It is important to note that lobelia is a potentially toxic herb. Lobelia can be safely used in very small doses (particularly homeopathic doses), but moderate to large doses can cause serious adverse effects ranging from dry mouth and nausea to convulsions and even coma. Under the guidance of a qualified healthcare practitioner, however, lobelia, in combination with other herbs that affect the respiratory system, is considered relatively safe.
In homoeopathy there are various other remedies that may be used to help individuals stop smoking, including Caladium Seguinum, Natrum Carbonicum and Sepia, depending on the clinical picture.
(1) World Health Organization. Annual report from WHO's tobacco free initiative. Geneva: WHO, 1999.
(2) Effect of incorporating a 10 minute point of care test for salivary nicotine metabolites into a general practice based smoking cessation programme: randomised controlled trial.
Barnfather KD, Cope GF, Chapple IL.
BMJ. 2005 Oct 29;331(7523):999.
Cœliac disease is believed to affect 0.3-1% of the population in almost all countries and ethnic groups where it has been investigated. Previously regarded largely as a childhood problem it is now recognised to affect mostly adults, with about 25% of diagnoses being made in people over 60 years of age. Typically the presenting features of malabsorption (diarrhoea and weight loss) are suggestive of cœliac disease, but case presentations in the BMJ indicate that often few or no gastrointestinal symptoms are present, and some people with the condition can even be obese. The condition may also present insidiously, for example, with iron deficiency anaemia, osteoporosis or neurological symptoms
Historically diagnosis is based on atrophy of the lining of the small intestine, which recovers on a gluten-free diet. An endoscopic examination is needed to see this. Since antibody testing has become available, anti-endomysial and anti-transglutaminase antibodies are often used as a preliminary and less invasive method of screening.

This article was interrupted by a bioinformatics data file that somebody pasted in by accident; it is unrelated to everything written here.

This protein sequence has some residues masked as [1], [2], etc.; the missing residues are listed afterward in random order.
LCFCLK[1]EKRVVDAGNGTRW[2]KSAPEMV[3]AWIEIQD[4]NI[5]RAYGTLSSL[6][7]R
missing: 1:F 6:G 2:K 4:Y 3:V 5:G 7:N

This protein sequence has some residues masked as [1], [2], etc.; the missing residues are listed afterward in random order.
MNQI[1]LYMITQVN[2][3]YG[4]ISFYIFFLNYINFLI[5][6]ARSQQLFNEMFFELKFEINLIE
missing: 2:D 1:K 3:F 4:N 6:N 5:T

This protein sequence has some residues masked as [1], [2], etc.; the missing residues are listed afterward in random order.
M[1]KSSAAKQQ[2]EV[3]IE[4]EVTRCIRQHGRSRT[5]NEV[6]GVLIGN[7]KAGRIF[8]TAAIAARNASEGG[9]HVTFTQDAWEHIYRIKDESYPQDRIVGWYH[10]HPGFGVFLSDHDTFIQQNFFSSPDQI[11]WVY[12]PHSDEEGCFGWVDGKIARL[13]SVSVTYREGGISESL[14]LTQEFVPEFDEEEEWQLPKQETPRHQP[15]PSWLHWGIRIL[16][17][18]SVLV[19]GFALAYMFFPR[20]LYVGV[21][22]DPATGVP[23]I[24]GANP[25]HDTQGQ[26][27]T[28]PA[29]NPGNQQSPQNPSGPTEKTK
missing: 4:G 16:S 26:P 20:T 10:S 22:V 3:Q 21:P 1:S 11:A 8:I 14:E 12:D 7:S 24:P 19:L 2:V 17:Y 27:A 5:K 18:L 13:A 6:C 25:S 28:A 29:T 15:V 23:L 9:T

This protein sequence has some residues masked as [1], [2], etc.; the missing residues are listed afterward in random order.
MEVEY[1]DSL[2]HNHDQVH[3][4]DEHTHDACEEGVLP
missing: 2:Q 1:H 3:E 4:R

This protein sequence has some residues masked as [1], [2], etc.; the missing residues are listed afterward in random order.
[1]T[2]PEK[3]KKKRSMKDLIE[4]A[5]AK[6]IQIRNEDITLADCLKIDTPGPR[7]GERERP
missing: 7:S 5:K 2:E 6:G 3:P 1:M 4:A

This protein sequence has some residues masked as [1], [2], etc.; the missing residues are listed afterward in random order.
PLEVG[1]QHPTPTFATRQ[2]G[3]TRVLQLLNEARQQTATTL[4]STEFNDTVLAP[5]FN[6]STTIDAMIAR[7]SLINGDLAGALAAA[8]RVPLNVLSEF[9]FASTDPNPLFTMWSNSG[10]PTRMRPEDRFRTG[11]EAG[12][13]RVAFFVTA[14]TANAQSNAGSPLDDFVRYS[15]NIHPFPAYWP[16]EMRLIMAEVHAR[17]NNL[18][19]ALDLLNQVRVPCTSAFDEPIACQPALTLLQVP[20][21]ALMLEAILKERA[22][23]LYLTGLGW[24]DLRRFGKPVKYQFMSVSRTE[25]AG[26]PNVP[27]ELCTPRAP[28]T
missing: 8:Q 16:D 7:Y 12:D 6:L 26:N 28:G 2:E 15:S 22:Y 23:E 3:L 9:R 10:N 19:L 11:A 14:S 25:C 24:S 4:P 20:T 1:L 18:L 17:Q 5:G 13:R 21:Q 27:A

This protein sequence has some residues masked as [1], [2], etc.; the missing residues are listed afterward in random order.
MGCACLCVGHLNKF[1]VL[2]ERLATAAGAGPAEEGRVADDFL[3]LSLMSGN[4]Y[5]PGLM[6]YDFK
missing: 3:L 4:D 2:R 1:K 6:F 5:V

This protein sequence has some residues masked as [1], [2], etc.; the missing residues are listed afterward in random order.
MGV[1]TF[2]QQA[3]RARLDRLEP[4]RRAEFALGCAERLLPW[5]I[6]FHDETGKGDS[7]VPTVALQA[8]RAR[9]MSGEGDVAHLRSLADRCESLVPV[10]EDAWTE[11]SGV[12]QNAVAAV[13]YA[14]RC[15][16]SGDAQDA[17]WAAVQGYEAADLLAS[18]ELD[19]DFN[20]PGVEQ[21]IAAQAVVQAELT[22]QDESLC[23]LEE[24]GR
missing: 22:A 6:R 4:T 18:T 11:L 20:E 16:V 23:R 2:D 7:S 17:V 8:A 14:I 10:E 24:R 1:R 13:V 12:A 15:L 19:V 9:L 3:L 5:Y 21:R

Where both intestinal atrophy and blood antibodies are found the diagnosis of cœliac disease is straightforward. Difficulties arise when one or other of these is not found, and the diagnosis is particularly difficult when both are negative. The objective of orthodox medical diagnosis of cœliac disease is to determine treatment, i.e. a gluten-free diet. Some individuals with cœliac disease have no symptoms and find a gluten-free diet very limiting. When the diagnosis is in doubt and individuals have few or no classical symptoms of cœliac disease, treatment approach is more problematic.
Intestinal biopsy needs expertise: the disease may be patchy, so biopsies from several sites in the upper intestine should be carried out, and although cœliac disease is regarded as an upper small intestinal disorder, it is possible for atrophy to be present at the far end of the small intestine. If endoscopy is carried out following a positive antibody test, the individual may have already started a gluten-free diet, and the results of endoscopy can then be negative.